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Last Updated: Oct 11, 2012 - 10:22:56 PM
Haematology Channel

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Latest Research : Haematology

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Vital discovery may save many from traumatic deaths

Nov 5, 2009 - 3:06:44 PM , Reviewed by: Dr. Rashmi Yadav
Esmon's research has already yielded two FDA-approved drugs.

 
Main results
Extracellular histones released in response to inflammatory challenge contribute to endothelial dysfunction, organ failure and death during sepsis. They can be targeted pharmacologically by antibody to histone or by activated protein C (APC). Antibody to histone reduced the mortality of mice in lipopolysaccharide (LPS), tumor necrosis factor (TNF) or cecal ligation and puncture models of sepsis. Extracellular histones are cytotoxic toward endothelium in vitro and are lethal in mice. In vivo, histone administration resulted in neutrophil margination, vacuolated endothelium, intra-alveolar hemorrhage and macro- and microvascular thrombosis. We detected histone in the circulation of baboons challenged with Escherichia coli, and the increase in histone levels was accompanied by the onset of renal dysfunction. APC cleaves histones and reduces their cytotoxicity. Co-infusion of APC with E. coli in baboons or histones in mice prevented lethality. Blockade of protein C activation exacerbated sublethal LPS challenge into lethality, which was reversed by treatment with antibody to histone. Extracellular histones are potential molecular targets for therapeutics for sepsis and other inflammatory diseases.
[RxPG] Researchers have unravelled how certain proteins can enter the bloodstream and begin to kill the lining of blood vessels, resulting in uncontrolled internal bleeding. Their discovery could help save thousands from traumatic deaths, caused by car crashes or on the battlefield.

Building on this work, Charles Esmon, Oklahoma Medical Research Foundation - cardiovascular biology researcher, and a team of collaborators have discovered an antibody that could counter this deadly process.

'This discovery could open the door to new ways to treat soldiers hurt in IED - attacks, gunshot wound victims and people who suffer a traumatic injury,' said Esmon.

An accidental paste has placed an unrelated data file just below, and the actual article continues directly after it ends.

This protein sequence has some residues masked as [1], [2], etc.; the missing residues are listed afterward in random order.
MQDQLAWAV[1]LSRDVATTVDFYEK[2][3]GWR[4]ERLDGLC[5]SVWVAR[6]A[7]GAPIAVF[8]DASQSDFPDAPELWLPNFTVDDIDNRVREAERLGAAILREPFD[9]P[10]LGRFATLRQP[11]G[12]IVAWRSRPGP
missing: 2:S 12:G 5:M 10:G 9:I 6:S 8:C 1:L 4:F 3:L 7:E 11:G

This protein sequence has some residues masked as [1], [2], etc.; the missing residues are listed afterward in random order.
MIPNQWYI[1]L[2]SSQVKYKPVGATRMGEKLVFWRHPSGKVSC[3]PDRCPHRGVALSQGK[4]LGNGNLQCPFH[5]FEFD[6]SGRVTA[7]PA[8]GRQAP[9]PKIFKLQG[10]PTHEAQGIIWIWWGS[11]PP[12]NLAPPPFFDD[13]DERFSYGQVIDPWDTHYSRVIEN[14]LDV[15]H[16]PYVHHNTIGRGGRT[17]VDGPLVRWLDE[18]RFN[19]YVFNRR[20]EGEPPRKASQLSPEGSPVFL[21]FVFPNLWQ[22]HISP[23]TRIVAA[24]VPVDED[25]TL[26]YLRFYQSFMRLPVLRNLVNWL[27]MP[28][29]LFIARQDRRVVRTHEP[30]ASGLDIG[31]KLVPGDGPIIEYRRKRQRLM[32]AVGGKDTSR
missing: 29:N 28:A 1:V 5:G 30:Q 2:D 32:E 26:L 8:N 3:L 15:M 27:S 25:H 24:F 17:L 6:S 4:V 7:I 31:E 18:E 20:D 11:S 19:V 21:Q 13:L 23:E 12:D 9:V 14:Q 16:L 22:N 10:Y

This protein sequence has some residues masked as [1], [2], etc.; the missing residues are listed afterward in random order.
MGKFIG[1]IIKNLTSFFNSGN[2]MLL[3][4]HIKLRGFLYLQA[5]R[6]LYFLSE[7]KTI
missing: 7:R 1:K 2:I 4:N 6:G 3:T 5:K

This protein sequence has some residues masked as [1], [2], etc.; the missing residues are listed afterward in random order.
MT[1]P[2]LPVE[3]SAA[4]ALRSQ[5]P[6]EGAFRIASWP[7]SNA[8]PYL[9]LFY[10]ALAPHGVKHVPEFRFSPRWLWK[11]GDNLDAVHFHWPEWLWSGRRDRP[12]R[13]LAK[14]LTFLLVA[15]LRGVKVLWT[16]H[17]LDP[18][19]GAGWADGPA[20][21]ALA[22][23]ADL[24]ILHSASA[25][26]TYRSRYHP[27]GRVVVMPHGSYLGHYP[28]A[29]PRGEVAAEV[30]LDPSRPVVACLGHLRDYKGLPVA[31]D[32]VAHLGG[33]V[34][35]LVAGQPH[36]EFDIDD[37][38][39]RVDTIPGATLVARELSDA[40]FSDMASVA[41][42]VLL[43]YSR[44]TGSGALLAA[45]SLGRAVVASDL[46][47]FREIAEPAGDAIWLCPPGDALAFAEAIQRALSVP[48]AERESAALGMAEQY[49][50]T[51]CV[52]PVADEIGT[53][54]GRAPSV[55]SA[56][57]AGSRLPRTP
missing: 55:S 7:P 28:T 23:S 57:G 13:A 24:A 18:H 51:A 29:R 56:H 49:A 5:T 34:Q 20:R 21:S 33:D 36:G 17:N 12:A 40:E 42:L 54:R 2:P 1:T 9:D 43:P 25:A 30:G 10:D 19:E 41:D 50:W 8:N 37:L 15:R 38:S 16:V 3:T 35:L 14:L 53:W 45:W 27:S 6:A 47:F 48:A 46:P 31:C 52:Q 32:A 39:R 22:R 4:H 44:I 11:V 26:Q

'When we realised that histones were so toxic, we immediately went to work looking for a way to stop their destructive tendencies.' Inside the cells, histones perform an important function, keeping DNA coiled and compressed inside the nucleus.

But the OMRF researchers found that when cells become damaged and burst -- either through injury, infection or diseases such as diabetes -- histones can enter the bloodstream and begin to kill the lining of blood vessels. This results in uncontrolled internal bleeding and fluid build-up in the tissues, which are life-threatening.

Working with Temple University's Marc Monestier, the group discovered antibodies - that can block the histones ability to kill.

'When a patient is suffering from severe bleeds, these antibodies could prevent multi-organ failure,' said Esmon.

The researchers have already tested the antibodies in pre-clinical trials, where they showed promising results and no adverse effects. A potential future step, said Esmon, would be human trials.

Esmon's research has already yielded two FDA-approved drugs.

The findings were published online in Nature Medicine.



Original research article: http://www.nature.com/nm/journal/vaop/ncurrent/full/nm.2053.html 
DOI of the scientific paper: 10.1038/nm.2053 
On the web: Supplementary Materials (PDF) 

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 About Dr. Rashmi Yadav
This news story has been reviewed by Dr. Rashmi Yadav before its publication on RxPG News website. Dr. Rashmi Yadav, MBBS, is a senior editor for RxPG News. In her position she is responsible for managing special correspondents and the surgery section of the website. Her areas of special interest include cardiothoracic surgery and interventional radiology. She can be reached for corrections and feedback at rashmi.yadav@rxpgnews.com
RxPG News is committed to promotion and implementation of Evidence Based Medical Journalism in all channels of mass media including internet.
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